The Ninth Circuit has revived a case involving copyrights and trademarks associated with the late Bill Graham.

Graham was born in Berlin and escaped Germany and France during World War II and lived as a foster child in the Bronx.

He moved to San Francisco in the early 1960s and got his start as a promoter by organizing a benefit.

He presented concerts at the Fillmore Theater in San Francisco and worked with performers including Jefferson Airplane, the Rolling Stones, and the Grateful Dead.


He died in 1991 in a helicopter crash near Vallejo, California, on his way home from a Huey Lewis and the News concert.
His will created trusts for his sons, who were 14 and 23 at the time of his death. The executor of the will and the trustee was Nicholas Clainos, Grahams’s friend and business partner.

In 2010, 15 years after the probate court had made the final disposition of Graham’s estate, Graham’s sons sued Clainos, his attorneys, and the Bill Graham Archives. Graham’s sons claimed that they had been cheated out of hundreds of valuable rock concert posters and the copyrights associated with those posters.

Graham’s sons also claimed that Clainos and his attorney had “concealed and converted” the rights to “The Fillmore” trademark.

Graham’s sons claim Clainos and his attorney had assigned the poster rights to a new subsidiary of Bill Graham Presents in a document dated August 31, 1995, and then backdated that document to August 1, before the probate case closed. Clainos became the subsidiary’s largest shareholder, according to the complaint.

A federal district court dismissed the claim against Clainos but the Ninth Circuit reversed and remanded, holding that the plaintiffs had pled facts sufficient to show that assignment was not effective and thus that they had a legitimate claim to the copyrights for the posters.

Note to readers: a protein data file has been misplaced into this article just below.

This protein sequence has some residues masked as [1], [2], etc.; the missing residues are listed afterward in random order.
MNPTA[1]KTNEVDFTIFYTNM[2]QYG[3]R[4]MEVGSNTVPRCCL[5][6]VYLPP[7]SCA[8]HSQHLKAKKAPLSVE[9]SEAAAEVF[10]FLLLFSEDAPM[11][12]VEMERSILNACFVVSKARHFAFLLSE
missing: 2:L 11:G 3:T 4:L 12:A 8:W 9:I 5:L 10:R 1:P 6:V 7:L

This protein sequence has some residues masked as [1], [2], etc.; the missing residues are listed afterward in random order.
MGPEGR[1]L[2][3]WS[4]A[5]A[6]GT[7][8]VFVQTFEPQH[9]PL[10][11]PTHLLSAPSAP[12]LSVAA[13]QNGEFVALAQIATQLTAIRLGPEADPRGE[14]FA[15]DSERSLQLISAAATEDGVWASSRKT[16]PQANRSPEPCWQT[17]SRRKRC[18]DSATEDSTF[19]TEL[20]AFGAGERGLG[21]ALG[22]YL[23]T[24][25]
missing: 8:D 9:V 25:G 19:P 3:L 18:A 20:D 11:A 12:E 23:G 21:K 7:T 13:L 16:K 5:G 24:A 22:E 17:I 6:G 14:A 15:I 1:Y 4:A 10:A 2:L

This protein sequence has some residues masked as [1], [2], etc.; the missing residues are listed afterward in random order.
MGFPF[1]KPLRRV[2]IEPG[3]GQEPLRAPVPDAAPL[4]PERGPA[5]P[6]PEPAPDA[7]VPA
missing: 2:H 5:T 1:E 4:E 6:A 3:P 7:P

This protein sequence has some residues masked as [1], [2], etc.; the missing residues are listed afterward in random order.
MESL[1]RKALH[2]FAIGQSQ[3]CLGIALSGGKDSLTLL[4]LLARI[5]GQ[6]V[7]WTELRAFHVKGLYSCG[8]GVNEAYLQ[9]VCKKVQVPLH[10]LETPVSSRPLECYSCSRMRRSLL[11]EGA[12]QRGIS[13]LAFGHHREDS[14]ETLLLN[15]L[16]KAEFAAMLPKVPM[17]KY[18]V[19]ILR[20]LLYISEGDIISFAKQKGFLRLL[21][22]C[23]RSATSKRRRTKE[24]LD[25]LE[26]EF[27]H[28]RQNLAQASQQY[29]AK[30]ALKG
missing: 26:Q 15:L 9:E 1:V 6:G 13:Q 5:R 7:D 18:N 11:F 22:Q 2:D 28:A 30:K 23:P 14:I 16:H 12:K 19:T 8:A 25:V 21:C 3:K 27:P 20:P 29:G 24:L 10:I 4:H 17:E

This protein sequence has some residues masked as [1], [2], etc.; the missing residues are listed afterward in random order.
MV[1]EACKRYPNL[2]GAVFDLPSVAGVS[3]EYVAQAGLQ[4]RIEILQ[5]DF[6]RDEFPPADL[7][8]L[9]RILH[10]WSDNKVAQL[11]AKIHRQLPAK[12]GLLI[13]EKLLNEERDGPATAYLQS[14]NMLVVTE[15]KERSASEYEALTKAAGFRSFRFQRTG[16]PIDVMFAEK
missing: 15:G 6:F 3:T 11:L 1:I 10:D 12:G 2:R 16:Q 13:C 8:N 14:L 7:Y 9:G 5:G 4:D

Some of the concert posters, including the one above, were published without copyright notices before 1977 and thus are now in the public domain.

For works created after January 1, 1978, copyright protection lasts for the life of the author plus 70 years. Thus, an author or artist can bequeath copyrights (and the associated royalty streams) to his or her heirs after death.

How Can I Help?

If you have questions about copyright law, or if you are involved in a copyright dispute, please contact me for a free 30 minute consultation at nvantreeck@usip.com or call TOLL FREE at 1-855-UR IDEAS (1-855-874-3327) and ask for Norman.

– Ex astris, scientia –

I am and avid amateur astronomer and intellectual property attorney in Pasadena, California and I am a Rising Star as rated by Super Lawyers Magazine.  As a former Chief Petty Officer in the U.S. Navy, I am a proud member of the Armed Service Committee of the Los Angeles County Bar Association working to aid all active duty and veterans in our communities. Connect with me on Google +

Norman

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